An appreciation of this point is crucial to teaching Huck Finn effectively: Students must be allowed to enjoy the book as rollickingly realistic fiction, and the first element in achieving this enjoyment is the instructor's own appreciation of Huck Finn as story. When the novel is delivered simply as a vehicle for preaching the evils of racism, it is reduced to propaganda. American students never have shown, nor ever will show, a hearty interest in party-line propaganda. This, perhaps, was the concern behind Twain's famous "Notice" preceding Chapter One: "Persons attempting to find a motive in this narrative will be prosecuted; persons attempting to find a moral in it will be banished; persons attempting to find a plot will be shot." Of course, there is a plot, meandering as it may be, and, likewise, there is a moral or two. But, first and foremost, there is a darned entertaining story. A teacher who doesn't already enjoy the book as such probably shouldn't teach it. Be sure you genuinely like Huck Finn before sharing it with your students.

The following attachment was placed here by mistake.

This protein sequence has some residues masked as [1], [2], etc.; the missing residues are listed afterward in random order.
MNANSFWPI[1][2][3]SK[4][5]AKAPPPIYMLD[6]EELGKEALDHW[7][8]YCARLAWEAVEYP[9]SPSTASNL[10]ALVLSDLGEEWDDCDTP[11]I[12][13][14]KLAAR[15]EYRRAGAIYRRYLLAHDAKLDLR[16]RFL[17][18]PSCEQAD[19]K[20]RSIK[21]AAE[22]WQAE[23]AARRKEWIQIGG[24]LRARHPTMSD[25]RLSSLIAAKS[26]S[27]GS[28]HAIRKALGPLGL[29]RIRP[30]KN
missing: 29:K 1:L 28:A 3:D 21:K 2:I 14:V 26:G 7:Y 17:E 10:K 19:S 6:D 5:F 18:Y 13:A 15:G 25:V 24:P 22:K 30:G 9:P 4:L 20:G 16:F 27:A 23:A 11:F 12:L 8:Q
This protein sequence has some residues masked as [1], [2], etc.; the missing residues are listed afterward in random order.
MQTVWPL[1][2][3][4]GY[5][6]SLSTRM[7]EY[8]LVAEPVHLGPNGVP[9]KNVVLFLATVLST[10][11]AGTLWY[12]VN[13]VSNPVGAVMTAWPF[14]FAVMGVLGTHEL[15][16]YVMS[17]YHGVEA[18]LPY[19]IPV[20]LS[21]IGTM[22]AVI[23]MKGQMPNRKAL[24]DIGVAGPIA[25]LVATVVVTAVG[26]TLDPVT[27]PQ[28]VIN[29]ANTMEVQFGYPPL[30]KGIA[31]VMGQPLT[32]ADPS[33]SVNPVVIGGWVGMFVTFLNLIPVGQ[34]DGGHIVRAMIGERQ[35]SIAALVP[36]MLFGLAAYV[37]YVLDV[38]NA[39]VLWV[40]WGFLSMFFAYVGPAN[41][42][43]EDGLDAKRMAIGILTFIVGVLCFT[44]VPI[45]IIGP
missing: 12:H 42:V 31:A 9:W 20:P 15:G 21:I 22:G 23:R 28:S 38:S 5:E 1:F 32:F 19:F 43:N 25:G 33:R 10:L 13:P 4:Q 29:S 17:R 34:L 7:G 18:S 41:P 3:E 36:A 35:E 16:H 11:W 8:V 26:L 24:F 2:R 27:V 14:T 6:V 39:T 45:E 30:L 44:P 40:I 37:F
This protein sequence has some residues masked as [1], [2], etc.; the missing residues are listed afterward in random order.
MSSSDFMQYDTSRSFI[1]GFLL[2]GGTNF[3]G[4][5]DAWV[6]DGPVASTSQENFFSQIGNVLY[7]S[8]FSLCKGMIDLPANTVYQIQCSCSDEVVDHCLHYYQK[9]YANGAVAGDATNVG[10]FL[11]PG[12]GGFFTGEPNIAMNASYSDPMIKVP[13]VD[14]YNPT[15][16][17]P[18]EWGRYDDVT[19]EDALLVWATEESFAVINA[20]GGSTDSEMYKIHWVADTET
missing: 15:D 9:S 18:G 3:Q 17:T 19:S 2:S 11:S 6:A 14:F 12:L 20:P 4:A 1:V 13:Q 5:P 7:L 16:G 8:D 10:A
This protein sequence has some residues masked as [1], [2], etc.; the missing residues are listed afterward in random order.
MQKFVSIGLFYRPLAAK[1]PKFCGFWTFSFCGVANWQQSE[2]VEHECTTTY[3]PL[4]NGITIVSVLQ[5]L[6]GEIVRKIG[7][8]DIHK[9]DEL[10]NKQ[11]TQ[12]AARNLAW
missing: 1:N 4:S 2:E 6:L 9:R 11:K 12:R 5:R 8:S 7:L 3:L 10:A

Because it is realistic, Huck Finn is, at times, quite painful. However, it is also quite funny. Here art mirrors life: The book's humor makes the journey bearable. Allow your students to revel in Twain's comedy. For instance, many students find Huck's dialect hilarious. How much of the book is read aloud is a teacher's prerogative, but the teacher, to allow students the opportunity to hear the speech patterns effectively performed must read the first portion of the book aloud. Be dramatic! Read with flair! Play Huck to the hilt! If you have an associate who can do it better, invite him into your classroom for a guest reading. You cannot over emphasize Huck's wretched grammar.
Some teachers will be tempted to whitewash its ugliness. Don't.
Poking fun at both characters
This leads to a second crucial point: No fun can be poked at Jim that cannot be poked at Huck. The book's detractors have missed, or ignored, this fact. "Jim's speech patterns are so awfully ignorant, almost cartoonish," they cry. Goodness. Are Huck's speech patterns any more impressive? Are Pap's? Twain's eye for human inconsistency is the soul of his beautiful ironies. In Huck Finn, characters who mock Jim's ignorance are themselves awash in ignorance. Student readers must be made to grasp this.